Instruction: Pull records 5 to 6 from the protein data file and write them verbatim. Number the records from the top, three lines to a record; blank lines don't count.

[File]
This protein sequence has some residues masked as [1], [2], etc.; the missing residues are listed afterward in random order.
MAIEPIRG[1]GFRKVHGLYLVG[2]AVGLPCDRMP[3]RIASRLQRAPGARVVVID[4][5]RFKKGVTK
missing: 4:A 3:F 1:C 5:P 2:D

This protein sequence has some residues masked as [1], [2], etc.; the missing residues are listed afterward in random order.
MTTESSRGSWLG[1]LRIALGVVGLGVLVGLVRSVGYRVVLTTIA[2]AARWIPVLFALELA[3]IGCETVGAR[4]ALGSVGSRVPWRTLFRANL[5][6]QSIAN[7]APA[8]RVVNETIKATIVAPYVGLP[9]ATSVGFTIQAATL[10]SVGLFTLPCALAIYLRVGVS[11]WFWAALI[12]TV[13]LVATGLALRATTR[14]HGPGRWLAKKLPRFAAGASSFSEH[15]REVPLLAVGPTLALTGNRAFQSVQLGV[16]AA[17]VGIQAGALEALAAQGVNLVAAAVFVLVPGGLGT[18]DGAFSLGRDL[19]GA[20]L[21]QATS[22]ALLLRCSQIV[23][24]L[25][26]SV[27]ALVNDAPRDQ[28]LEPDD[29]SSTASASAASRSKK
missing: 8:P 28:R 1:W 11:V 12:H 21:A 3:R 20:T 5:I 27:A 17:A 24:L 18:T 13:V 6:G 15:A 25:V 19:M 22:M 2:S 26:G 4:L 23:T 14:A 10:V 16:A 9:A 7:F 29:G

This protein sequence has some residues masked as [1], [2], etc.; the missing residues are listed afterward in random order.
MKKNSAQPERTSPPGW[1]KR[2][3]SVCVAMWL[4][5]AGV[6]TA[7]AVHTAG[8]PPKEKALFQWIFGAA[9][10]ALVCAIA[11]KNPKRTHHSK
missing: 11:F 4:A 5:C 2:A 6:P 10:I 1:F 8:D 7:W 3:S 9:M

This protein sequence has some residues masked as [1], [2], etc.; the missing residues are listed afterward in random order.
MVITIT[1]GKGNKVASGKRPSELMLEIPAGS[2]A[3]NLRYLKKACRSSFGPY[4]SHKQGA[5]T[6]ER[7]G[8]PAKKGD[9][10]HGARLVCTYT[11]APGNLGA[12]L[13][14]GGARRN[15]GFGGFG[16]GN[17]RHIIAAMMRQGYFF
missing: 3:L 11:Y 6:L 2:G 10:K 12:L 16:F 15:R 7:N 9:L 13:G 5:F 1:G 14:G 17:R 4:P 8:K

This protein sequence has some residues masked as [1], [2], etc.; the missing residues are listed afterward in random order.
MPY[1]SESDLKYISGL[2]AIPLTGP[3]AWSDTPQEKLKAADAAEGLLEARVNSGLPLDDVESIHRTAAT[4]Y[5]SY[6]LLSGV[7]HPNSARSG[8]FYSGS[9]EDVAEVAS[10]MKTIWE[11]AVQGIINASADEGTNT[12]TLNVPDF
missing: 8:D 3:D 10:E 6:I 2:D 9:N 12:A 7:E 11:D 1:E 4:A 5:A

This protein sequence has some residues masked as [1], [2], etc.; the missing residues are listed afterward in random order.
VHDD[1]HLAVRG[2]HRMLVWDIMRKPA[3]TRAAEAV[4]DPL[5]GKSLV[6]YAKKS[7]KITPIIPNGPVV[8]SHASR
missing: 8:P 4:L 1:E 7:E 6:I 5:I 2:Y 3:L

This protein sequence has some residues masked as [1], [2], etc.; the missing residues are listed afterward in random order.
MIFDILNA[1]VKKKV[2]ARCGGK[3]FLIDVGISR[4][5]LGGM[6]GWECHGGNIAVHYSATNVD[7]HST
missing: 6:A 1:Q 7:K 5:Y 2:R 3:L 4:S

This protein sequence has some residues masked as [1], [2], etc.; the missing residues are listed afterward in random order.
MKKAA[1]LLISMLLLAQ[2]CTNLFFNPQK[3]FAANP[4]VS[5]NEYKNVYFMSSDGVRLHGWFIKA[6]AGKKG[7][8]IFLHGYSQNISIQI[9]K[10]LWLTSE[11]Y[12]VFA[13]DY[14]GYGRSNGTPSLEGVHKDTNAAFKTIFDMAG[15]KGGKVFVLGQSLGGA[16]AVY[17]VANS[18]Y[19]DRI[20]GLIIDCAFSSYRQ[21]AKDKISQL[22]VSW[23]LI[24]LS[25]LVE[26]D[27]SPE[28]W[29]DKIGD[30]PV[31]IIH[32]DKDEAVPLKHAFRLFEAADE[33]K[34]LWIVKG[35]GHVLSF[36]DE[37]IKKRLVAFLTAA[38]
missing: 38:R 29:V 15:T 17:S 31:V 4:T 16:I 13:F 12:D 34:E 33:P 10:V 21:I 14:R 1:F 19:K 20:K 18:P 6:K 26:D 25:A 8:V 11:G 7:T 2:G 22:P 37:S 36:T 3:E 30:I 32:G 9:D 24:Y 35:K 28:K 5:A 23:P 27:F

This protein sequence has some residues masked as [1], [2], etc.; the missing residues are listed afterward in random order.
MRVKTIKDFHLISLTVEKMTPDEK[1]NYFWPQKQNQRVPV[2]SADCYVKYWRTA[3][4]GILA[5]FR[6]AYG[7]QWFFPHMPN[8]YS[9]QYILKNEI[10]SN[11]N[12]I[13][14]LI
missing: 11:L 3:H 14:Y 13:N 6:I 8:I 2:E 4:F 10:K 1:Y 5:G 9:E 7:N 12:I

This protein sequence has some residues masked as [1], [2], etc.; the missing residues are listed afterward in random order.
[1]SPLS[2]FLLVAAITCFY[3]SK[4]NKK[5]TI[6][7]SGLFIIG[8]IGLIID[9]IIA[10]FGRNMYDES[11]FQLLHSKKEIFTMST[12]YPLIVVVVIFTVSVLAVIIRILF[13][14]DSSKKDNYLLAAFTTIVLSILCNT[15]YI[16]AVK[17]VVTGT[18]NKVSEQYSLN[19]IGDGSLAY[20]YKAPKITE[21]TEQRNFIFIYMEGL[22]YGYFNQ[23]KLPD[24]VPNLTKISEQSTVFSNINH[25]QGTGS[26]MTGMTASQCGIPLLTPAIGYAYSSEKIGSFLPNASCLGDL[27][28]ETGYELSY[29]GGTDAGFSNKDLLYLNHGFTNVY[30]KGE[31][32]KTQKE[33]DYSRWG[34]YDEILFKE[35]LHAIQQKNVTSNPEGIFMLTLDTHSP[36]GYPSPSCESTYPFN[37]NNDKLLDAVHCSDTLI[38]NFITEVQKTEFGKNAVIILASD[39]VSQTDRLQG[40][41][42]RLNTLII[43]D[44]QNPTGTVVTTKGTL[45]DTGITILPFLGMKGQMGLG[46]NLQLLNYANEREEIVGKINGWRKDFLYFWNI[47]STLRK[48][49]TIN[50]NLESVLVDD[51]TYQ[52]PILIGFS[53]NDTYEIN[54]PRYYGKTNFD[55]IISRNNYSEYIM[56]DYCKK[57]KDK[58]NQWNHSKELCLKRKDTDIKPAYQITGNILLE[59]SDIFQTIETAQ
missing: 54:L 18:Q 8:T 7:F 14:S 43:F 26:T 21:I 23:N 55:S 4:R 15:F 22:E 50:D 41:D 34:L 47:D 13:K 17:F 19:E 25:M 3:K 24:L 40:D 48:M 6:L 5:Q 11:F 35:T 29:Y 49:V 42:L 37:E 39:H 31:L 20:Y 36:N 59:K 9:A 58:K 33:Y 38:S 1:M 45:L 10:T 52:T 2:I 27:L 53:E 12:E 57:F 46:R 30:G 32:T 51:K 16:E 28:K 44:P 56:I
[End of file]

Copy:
This protein sequence has some residues masked as [1], [2], etc.; the missing residues are listed afterward in random order.
MPY[1]SESDLKYISGL[2]AIPLTGP[3]AWSDTPQEKLKAADAAEGLLEARVNSGLPLDDVESIHRTAAT[4]Y[5]SY[6]LLSGV[7]HPNSARSG[8]FYSGS[9]EDVAEVAS[10]MKTIWE[11]AVQGIINASADEGTNT[12]TLNVPDF
missing: 8:D 3:D 10:E 6:I 2:D 9:N 12:A 7:E 11:D 1:E 4:A 5:A

This protein sequence has some residues masked as [1], [2], etc.; the missing residues are listed afterward in random order.
VHDD[1]HLAVRG[2]HRMLVWDIMRKPA[3]TRAAEAV[4]DPL[5]GKSLV[6]YAKKS[7]KITPIIPNGPVV[8]SHASR
missing: 8:P 4:L 1:E 7:E 6:I 5:I 2:Y 3:L